Halestorm’s Lzzy Hale Picks Neil Young As Her Guitar Hero
Halestorm’s Lzzy Hale and Joe Hottinger recently attended Premier Guitar’s YouTube channel and talked about their guitar heroes. Hale put forward an unusual name for a ‘guitar hero’ and stated her reasons to choose Neil Young.
Halestorm is pretty a new rock and roll band formed in 1997, and their inspirations come from earlier musicians of the rock genre. Formed by Lzzy Hale and her brother Arejay Hale, Halestorm became one of the most prominent rock bands, especially Lzzy’s representation of women in the industry. She had recently become the ambassador of Gibson Guitars, becoming the first female rocker to be so.
While many rockstars openly discuss their heroes in the industry, they mainly name Jimi Hendrix, Eddie Van Halen, Eric Clapton, and other prominent names that developed their careers with the instrument. However, in a recent interview, Lzzy Hale gave an unusual name associated with the guitar. She stated that Neil Young is her guitar hero.
According to her, Hale’s guitar hero Neil Young uniquely plays the instrument. He plays one note repeatedly, which makes it sound like it was not thought about that much. This technique also makes the guitar sound like a conversation, and that one note speaks to the listener. She also said that something this simple is difficult to obtain and embrace, and Young does so well.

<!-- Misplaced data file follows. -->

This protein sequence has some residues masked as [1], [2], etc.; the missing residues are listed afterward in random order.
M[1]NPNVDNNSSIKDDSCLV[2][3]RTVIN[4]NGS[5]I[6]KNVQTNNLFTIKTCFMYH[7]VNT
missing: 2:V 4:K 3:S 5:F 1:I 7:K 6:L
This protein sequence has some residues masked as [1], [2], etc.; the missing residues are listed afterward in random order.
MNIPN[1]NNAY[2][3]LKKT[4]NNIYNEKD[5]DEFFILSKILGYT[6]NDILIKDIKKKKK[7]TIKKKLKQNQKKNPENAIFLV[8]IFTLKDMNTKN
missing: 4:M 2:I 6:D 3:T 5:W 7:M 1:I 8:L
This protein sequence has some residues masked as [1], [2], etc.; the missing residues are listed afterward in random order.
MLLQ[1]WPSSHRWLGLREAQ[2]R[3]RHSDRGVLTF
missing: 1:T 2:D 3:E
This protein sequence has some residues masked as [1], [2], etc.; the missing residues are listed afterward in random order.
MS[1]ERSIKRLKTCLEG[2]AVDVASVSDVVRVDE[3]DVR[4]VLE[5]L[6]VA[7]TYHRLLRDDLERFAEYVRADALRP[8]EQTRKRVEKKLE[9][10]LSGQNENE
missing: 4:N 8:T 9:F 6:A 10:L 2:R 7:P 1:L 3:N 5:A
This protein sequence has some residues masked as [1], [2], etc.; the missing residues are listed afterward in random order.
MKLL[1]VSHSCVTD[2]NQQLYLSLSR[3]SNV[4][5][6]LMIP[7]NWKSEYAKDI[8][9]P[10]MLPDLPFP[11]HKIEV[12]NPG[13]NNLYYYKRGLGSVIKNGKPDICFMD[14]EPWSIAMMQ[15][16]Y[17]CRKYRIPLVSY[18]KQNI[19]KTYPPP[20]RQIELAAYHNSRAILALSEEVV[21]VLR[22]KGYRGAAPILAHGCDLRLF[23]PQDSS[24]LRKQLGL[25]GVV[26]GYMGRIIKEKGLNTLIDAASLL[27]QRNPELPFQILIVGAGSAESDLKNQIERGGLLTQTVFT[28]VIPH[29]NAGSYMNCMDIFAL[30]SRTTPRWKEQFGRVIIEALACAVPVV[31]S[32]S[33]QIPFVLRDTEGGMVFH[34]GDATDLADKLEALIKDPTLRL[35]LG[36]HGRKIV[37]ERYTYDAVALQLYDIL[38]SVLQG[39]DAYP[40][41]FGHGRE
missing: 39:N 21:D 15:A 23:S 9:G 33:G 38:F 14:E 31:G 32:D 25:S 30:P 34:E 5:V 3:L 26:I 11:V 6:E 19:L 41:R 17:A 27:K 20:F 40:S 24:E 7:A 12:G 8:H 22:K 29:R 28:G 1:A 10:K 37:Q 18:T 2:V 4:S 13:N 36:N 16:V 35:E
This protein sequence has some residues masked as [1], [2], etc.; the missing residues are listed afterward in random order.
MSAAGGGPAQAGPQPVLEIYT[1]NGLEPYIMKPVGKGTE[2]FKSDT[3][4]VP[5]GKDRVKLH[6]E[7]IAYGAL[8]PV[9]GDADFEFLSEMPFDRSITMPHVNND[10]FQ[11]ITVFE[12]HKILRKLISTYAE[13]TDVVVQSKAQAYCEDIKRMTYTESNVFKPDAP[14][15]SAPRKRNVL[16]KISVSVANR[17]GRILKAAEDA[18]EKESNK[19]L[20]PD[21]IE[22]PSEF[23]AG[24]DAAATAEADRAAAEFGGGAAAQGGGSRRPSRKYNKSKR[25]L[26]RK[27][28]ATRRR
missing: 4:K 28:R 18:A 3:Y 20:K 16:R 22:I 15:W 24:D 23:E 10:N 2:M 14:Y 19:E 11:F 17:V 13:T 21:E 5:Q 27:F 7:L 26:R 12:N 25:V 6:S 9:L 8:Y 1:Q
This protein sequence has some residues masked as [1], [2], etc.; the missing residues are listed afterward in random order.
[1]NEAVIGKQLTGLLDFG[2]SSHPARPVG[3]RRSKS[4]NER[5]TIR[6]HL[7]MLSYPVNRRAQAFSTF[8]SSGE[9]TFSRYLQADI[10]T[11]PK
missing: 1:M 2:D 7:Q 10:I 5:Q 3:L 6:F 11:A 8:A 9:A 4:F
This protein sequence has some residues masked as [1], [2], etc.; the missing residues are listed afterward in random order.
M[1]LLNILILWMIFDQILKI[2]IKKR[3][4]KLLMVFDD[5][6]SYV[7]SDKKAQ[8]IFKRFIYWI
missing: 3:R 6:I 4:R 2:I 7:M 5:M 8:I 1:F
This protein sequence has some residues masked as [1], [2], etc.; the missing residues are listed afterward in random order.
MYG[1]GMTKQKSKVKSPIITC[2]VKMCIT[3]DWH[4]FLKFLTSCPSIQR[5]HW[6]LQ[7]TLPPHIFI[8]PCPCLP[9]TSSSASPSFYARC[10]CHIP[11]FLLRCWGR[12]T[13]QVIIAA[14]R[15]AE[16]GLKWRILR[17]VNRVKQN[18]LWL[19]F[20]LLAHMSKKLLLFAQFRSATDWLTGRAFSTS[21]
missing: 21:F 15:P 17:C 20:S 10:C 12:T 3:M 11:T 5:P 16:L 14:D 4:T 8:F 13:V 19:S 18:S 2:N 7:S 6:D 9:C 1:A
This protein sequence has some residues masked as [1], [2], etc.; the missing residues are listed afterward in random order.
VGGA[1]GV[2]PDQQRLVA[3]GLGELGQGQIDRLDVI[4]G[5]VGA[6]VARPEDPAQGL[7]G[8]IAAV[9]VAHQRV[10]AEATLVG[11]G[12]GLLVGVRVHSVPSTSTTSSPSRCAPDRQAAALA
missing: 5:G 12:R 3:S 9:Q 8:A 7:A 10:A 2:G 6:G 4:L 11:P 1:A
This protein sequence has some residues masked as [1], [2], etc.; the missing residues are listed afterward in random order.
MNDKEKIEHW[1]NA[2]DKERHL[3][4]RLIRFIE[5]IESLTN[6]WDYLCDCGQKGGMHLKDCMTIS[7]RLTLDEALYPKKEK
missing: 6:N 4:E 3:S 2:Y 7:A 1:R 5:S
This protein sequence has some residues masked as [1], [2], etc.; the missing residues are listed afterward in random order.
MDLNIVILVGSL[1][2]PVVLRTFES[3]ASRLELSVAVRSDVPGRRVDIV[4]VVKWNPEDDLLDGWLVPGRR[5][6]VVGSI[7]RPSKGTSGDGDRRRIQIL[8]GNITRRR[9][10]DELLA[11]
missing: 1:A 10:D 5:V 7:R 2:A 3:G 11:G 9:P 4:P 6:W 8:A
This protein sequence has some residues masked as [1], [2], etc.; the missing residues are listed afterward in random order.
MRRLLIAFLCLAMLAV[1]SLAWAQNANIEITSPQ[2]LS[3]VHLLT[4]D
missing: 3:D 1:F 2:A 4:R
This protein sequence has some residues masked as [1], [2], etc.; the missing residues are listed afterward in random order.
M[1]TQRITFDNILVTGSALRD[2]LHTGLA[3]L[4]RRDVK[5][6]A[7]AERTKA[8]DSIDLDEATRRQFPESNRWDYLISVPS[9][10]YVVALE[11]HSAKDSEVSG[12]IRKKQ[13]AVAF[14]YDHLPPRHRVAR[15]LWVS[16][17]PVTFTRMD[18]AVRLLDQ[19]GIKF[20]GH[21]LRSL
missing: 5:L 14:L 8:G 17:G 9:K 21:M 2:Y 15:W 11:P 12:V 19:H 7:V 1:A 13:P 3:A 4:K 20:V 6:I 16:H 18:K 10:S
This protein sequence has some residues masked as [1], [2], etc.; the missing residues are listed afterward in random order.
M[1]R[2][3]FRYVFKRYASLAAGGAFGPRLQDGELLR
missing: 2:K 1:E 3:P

Here is what Hale said about Neil Young:
“I guess an odd one that is actually one of my guitar heroes, again, doesn’t really get talked about as a guitar hero is Neil Young. Because it takes balls to just play one note over and over again as his solo. There are so many guitar players out there that just fill up a lot of space.”
Her bandmate Joe Hottinger added:
“I feel like Neil is talking. He’s out there, having a conversation; that’s why that one note is saying things to you.”
“It’s in real-time; it’s not necessarily sound like it was overthought or ‘I’ve been working on this for months.’ It sounds like he’s just been doing that in the moments. Maybe that’s how he recorded things. But it’s just to decide to do that and to actually poke your brain in that way. I think that there’s a lot of overplaying and overthinking that goes on. Sometimes, there’s nothing wrong with that, but it’s hard to be that simple sometimes. So, I admire him for that.”
You can watch the interview below.